Student Blogs & Vlogs | College Study Abroad Programs, IFSA-Butler

What’s the Takeaway?

Last semester, back in the States, I had a professor who mentioned to our class her distaste for the word ‘takeaway.’ I hadn’t quite considered it before, but I quickly realized I’m not a fan of the word either. When I think of the phrase “So what’s the takeaway?” my mind conjures up a very bureaucratic scene of men in suits and ties, PowerPoint presentations, and coffee mugs–sending a shudder through me. The worst part of the word ‘takeaway’ is not its business-meeting-jargon-ness, but that it implies that we can ‘boil it down’–“it” being the content of a presentation, a book, an experience, etc–to a quick, quippy message that we can tuck in the back of our minds.

I know that when I consider how my time at Oxford has affected me, I will need to figure out what the takeaway is. For my resume, CV, grad school applications, and for every step in my future career-planning, my time at Oxford will need to be boiled down to the useful skills and tools I have extracted that have better prepared me for my life.

I completely understand this. I have a plan for my future: after graduating from Whitman, I plan on going straight into a PhD program in philosophy, with the ultimate goal of becoming a professor at a small liberal arts college. My research interests are largely in contemporary ethics, and this has been the focus of much of my time at Oxford. I came to Oxford knowing that I’d have the flexibility to guide my own studies. I knew that the tutorial system would train me to think more independently and hold myself more accountable for my own studies, and it has. Working with tutors one-on-one has made me more confident in expressing my ideas verbally and through writing, which I know will prove extremely useful in my graduate studies and in eventually teaching and publishing. My time at Oxford has made me a more focused philosopher, a more disciplined student, a more careful reader, and a more conscientious writer. All this in addition to the fact that just being able to say that I attended the University of Oxford–one of the most prestigious colleges in the world–will certainly make a difference in my future opportunities professionally. It is well-known that there is hardly a better place to have studied philosophy than at Oxford, where so many influential thinkers have learned and taught.

As someone who has always been success-motivated, I am entirely grateful for the doors this experience will open. Like many other first-gen students, I probably have more than the usual amount of worries about making a stable living in the world of academia, where I’ve often felt out of place. Every bit of experience makes me more confident that I will be able to make it as a philosophy professor, even though the competition is, I’ve heard, brutal. But (this is probably the philosopher in me) I worry that because of my high level of motivation, I will fall into the ‘takeaway’ trap–that I will come out of life-changing experiences ready to simply boil them down to bullet points on applications that will get me ahead in my career.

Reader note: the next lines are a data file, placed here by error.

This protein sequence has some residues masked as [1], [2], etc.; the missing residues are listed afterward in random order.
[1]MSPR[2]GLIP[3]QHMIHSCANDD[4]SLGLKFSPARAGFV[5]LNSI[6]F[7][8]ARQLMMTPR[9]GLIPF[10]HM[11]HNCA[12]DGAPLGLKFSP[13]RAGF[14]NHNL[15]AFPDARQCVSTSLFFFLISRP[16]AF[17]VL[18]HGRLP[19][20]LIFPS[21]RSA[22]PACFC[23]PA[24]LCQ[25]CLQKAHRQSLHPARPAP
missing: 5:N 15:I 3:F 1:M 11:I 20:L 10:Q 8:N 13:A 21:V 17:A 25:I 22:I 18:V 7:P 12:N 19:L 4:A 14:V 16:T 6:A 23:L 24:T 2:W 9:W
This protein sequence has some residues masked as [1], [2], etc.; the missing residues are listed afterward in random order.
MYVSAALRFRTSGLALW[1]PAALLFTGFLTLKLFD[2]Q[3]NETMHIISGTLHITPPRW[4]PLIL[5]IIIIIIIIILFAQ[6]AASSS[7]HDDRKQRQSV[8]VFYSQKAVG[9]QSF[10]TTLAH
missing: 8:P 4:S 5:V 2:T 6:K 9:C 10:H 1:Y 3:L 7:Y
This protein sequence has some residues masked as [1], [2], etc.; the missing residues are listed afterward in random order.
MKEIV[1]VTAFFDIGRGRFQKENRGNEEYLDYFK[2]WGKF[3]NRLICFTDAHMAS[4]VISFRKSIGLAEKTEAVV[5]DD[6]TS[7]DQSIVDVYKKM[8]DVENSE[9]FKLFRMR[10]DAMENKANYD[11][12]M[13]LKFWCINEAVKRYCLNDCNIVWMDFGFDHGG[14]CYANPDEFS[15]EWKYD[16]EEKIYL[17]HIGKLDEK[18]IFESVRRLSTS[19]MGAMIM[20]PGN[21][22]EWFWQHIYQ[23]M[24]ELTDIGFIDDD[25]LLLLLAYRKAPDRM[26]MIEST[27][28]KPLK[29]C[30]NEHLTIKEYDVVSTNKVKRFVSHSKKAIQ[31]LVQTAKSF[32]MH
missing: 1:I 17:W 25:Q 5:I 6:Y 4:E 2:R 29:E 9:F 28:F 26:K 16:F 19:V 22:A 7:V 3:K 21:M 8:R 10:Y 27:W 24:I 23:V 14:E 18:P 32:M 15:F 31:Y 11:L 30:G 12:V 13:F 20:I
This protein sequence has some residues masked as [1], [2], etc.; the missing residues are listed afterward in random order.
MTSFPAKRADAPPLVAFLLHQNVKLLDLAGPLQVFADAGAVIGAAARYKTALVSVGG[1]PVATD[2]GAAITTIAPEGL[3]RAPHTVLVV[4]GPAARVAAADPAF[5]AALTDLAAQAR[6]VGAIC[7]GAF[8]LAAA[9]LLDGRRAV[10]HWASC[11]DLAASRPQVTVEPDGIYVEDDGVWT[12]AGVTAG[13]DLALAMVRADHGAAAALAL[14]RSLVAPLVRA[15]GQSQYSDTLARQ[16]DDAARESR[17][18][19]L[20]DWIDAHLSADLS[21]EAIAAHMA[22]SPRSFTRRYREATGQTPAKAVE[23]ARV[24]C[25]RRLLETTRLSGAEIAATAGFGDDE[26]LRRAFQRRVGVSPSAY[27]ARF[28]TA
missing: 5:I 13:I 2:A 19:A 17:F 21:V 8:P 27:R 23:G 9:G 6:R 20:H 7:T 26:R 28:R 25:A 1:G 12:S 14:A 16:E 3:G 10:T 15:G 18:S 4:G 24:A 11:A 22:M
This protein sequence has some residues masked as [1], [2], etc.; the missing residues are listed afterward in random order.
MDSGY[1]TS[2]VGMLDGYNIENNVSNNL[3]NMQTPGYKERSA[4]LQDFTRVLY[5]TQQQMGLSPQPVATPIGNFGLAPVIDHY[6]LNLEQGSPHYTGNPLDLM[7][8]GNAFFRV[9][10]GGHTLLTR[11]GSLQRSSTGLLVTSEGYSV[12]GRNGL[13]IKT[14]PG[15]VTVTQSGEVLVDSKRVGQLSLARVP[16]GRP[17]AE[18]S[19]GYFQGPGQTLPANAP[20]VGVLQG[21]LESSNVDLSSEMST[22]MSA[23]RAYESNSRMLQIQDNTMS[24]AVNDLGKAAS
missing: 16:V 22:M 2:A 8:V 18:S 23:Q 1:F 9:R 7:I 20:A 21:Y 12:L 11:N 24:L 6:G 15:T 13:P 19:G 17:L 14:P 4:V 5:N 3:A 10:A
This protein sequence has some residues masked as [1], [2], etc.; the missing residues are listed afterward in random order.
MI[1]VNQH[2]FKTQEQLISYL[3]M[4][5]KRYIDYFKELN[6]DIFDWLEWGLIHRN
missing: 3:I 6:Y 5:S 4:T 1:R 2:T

Yes, it is clear that my experience abroad has been a significant asset that will prove extraordinarily useful in my professional goals; in this sense, I could say that the takeaway of the experience is that I am a more skilled and qualified philosopher with a wider range of academic experience. But, more importantly I think, is what is left out by this statement. I’m excited by the fact that many of the emotions I’ve felt and thoughts I’ve had can’t be consolidated into some single message that would sum up my experience here. I am thrilled that when I go back to the States, I will have grown in ways that I can’t express properly just by trying to explain them to others. How I see myself has changed, and a huge part of that change is that I am starting to recognize myself as a person apart from my professional goals, apart from a dissect-able path of progress towards professional success. The analytic nature of my academic work has often made me feel as if I have failed when I can’t clearly and succinctly express an idea to another person. But the time I’ve had here has become a messy web of ideas and feelings scattered in my mind that are more personally rewarding just because they can’t be expressed simply to others, and so are completely inapplicable to the realm of the resume.


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